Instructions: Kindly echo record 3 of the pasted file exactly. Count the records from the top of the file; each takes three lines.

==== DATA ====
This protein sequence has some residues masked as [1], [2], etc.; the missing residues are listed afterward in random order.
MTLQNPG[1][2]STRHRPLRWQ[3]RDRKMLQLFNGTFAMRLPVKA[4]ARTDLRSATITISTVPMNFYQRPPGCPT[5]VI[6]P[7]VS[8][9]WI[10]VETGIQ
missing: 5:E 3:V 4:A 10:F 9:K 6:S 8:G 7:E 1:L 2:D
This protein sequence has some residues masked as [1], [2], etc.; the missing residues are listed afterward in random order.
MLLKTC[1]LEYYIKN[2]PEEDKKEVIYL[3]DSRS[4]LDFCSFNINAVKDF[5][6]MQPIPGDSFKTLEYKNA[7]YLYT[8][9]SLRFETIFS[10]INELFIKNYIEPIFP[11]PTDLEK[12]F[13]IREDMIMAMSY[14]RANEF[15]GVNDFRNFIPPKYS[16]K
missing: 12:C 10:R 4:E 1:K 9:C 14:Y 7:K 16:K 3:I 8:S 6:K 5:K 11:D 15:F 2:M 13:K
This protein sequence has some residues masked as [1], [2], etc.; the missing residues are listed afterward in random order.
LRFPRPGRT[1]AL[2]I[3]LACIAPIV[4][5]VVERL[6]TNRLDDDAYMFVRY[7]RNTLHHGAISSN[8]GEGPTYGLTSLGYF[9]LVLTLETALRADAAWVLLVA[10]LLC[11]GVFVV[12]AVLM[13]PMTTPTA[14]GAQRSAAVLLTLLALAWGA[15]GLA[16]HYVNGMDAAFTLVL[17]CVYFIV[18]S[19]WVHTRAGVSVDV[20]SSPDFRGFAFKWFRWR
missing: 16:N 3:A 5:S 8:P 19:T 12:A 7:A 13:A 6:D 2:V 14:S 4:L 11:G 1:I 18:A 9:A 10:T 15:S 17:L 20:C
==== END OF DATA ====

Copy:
This protein sequence has some residues masked as [1], [2], etc.; the missing residues are listed afterward in random order.
LRFPRPGRT[1]AL[2]I[3]LACIAPIV[4][5]VVERL[6]TNRLDDDAYMFVRY[7]RNTLHHGAISSN[8]GEGPTYGLTSLGYF[9]LVLTLETALRADAAWVLLVA[10]LLC[11]GVFVV[12]AVLM[13]PMTTPTA[14]GAQRSAAVLLTLLALAWGA[15]GLA[16]HYVNGMDAAFTLVL[17]CVYFIV[18]S[19]WVHTRAGVSVDV[20]SSPDFRGFAFKWFRWR
missing: 16:N 3:A 5:S 8:P 19:T 12:A 7:A 13:A 6:D 2:V 14:S 4:L 11:G 1:I 18:A 9:A 10:T 15:S 17:L 20:C